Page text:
Louise once stated that she would never marry a widower or a king: in 1909, the 20-year-old Louise received a marriage proposal from King Manuel II of Portugal. Her great uncle, King Edward VII wanted her to accept but she declined the marriage offer. Edward asked her parents Prince Louis of Battenberg and Princess Victoria of Hesse and by Rhine to make her change her mind but Louise said she would never marry a king or a widower (despite the fact that she liked Manuel).
However Louise later did both: on 3 November 1923, at age 34, Louise married Crown Prince Gustaf Adolf of Sweden; later King Gustaf VI Adolf. The marriage was very happy, but tragically their only child, a daughter, was stillborn (30 May 1925). Louise loved children and enjoyed spending time with her step-children (Gustav's children from his first marriage to Princess Margaret: Gustav Adolf, Sigvard, Ingrid, Bertil and Carl Johan) being very lively and playful herself. During the Finnish Winter War, as several Finnish children were sent to Sweden, she arranged for a children's home on the grounds of Ulriksdal Palace (the King and Queen's spring residence), where she'd often turn up herself, participating in the children's daily games. After the war, she kept up the contact with the Finnish "Ulriksdal-children" and visited them later on in Helsinki when they'd grown up. During World War I Louise had also served as a nurse at the front in France for two years (1915-1917), at the Hospital Anglais in Nevers by the river Loire. For this she received the Royal Red Cross.
Queen Louise was quite an eccentric and had several pomeranian dogs which she would hide about her person when visiting abroad which caused problems when travelling through customs (which she usually did under the pseudonym "Countess of Gripsholm" or "Mrs Olsson"). She was also a very nervous lady. When in London, she would jay walk and generally cross roads unsafely. One day, she was almost hit by a bus and so took to carrying a small card with the words, "I am the Queen of Sweden" printed on it. When her brother, Louis Mountbatten, asked her why she did this, she said, "Well, if I was to get knocked down in the street, nobody would know who I was. If they looked in my handbag, they'd find out". It didn't help that her brother pointed out that she'd probably be taken for just another loony. A similar story is also told that Louise had a footman follow her with a cardboard sign reading, "The Queen of Sweden" so that people would know who she was but there is no confirmation of that.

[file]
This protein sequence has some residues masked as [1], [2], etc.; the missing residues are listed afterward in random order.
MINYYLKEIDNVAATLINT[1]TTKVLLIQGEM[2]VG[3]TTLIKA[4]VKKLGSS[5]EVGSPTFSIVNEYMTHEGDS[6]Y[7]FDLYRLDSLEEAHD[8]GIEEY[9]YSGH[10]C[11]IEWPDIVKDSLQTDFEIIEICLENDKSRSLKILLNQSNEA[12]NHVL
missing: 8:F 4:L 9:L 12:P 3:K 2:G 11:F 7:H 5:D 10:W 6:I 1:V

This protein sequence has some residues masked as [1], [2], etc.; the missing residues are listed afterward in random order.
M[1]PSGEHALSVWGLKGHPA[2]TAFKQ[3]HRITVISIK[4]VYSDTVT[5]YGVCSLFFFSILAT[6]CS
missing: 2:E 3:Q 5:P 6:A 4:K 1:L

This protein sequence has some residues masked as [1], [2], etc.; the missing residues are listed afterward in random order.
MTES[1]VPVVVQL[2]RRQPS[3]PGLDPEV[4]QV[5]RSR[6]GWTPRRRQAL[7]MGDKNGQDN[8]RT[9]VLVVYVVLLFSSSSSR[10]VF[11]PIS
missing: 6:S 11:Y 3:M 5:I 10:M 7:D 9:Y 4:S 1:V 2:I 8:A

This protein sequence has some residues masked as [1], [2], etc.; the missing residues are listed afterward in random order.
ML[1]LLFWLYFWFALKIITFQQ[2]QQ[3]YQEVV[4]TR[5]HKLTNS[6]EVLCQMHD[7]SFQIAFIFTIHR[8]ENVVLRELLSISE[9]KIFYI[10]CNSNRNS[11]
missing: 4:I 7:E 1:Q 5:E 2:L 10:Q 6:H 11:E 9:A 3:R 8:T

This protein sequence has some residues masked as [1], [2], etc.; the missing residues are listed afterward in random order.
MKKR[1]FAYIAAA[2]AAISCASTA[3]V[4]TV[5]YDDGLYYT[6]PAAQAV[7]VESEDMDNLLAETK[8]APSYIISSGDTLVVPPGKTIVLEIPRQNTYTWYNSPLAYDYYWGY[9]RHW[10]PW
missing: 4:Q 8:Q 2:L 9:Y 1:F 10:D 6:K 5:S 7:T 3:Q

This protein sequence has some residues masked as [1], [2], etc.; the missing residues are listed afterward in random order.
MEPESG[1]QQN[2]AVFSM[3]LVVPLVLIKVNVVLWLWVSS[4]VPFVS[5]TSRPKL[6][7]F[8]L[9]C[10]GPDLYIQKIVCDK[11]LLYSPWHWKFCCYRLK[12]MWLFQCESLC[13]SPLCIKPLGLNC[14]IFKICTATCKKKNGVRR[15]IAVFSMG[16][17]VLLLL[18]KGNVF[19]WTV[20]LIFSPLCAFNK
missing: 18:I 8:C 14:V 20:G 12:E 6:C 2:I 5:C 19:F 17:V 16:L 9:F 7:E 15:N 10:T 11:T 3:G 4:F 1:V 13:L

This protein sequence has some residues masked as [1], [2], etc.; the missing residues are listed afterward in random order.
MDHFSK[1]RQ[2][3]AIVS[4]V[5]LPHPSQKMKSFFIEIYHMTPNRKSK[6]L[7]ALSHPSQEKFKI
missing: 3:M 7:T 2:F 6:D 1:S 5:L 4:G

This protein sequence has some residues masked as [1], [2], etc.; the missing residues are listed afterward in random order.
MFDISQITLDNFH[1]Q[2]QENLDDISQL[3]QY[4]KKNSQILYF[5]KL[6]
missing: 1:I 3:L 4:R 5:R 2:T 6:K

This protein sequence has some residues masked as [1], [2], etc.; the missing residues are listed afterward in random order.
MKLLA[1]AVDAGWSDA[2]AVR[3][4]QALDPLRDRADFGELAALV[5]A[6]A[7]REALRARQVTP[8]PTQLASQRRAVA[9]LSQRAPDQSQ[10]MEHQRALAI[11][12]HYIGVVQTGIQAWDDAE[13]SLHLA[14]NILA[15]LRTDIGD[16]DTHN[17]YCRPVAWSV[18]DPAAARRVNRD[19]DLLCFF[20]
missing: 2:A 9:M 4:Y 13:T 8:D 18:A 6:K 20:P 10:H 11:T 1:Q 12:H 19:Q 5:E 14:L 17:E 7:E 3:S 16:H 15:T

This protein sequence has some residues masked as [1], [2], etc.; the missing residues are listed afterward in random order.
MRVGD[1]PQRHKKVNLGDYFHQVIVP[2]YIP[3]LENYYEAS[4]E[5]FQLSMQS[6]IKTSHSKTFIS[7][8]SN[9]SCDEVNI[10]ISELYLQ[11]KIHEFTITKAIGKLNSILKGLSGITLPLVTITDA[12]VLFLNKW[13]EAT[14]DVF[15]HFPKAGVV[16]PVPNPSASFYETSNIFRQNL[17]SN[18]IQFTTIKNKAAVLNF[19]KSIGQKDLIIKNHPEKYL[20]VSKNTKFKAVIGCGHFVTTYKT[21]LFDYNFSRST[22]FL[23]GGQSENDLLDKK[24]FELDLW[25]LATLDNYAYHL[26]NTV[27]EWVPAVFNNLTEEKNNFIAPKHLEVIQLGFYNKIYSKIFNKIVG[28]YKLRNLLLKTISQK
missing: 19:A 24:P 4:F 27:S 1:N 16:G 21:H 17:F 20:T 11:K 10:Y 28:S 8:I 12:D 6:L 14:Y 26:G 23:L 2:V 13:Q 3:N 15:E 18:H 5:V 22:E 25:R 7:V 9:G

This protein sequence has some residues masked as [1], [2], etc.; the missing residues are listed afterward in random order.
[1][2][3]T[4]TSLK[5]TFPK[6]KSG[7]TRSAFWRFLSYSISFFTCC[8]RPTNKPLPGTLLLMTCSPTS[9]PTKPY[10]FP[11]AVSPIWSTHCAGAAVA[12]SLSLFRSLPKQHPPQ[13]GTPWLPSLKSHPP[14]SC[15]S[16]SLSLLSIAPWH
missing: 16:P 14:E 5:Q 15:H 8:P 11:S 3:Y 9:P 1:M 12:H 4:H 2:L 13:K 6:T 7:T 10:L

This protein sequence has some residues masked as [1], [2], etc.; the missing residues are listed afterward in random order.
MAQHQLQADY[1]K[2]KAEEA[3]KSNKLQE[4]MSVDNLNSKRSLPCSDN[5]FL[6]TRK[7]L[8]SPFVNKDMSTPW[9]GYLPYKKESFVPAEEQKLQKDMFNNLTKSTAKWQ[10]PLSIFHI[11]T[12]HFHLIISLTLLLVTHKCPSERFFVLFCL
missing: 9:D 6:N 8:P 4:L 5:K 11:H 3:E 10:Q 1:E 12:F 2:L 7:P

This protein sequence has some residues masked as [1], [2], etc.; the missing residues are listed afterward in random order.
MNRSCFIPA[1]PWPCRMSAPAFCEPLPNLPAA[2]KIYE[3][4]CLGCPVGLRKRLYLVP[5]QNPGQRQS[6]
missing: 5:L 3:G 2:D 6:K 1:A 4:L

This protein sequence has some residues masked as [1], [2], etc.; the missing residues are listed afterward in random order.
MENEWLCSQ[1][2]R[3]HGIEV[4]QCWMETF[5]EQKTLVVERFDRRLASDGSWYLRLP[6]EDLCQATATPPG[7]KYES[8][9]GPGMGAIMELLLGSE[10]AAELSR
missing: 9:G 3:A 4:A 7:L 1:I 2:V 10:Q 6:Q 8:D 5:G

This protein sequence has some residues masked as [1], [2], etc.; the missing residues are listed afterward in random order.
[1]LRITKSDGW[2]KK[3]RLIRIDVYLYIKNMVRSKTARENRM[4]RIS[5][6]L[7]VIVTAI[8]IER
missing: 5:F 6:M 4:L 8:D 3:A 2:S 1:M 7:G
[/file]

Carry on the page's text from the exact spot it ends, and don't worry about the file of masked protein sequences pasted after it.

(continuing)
Queen Louise was much liked among the Swedes and appreciated for her humour and down-to-earth approach (as was the King). The King and Queen were frequently seen walking together in Stockholm, completely alone by themselves; without what we today call "bodyguards" (not even any people from the court). At a first glance they'd look just like any other old Stockholm-couple, the King politely lifting his hat to people they met like every other gentleman. Queen Louise enjoyed shopping in Stockholm's popular Old Town district and would "sneak out", as she put it, from the palace weekly: Stockholmers got pretty much used to the possibility that one, in some crowded shop, might turn around and suddenly find oneself right next to the Queen, leaning over some pile of textile fabric, closely scrutinizing a table cloth, oblivious to the world around her; the next day one would open the newspaper and see her all dressed up gala-style with a tiara from yesterday evening's official dinner with some prominent foreign guest.
Queen Louise died on March 7 1965 at S:t Göran Hospital, following an emergency surgery after a period of severe illness. She had made her last public appearance at the Nobel Prize Ceremony in December 1964. She is buried alongside her husband in the Royal Burial Ground at Haga, just outside central Stockholm.
Queen Louise's siblings were:
Queen Louise's correct styles and titles through life were: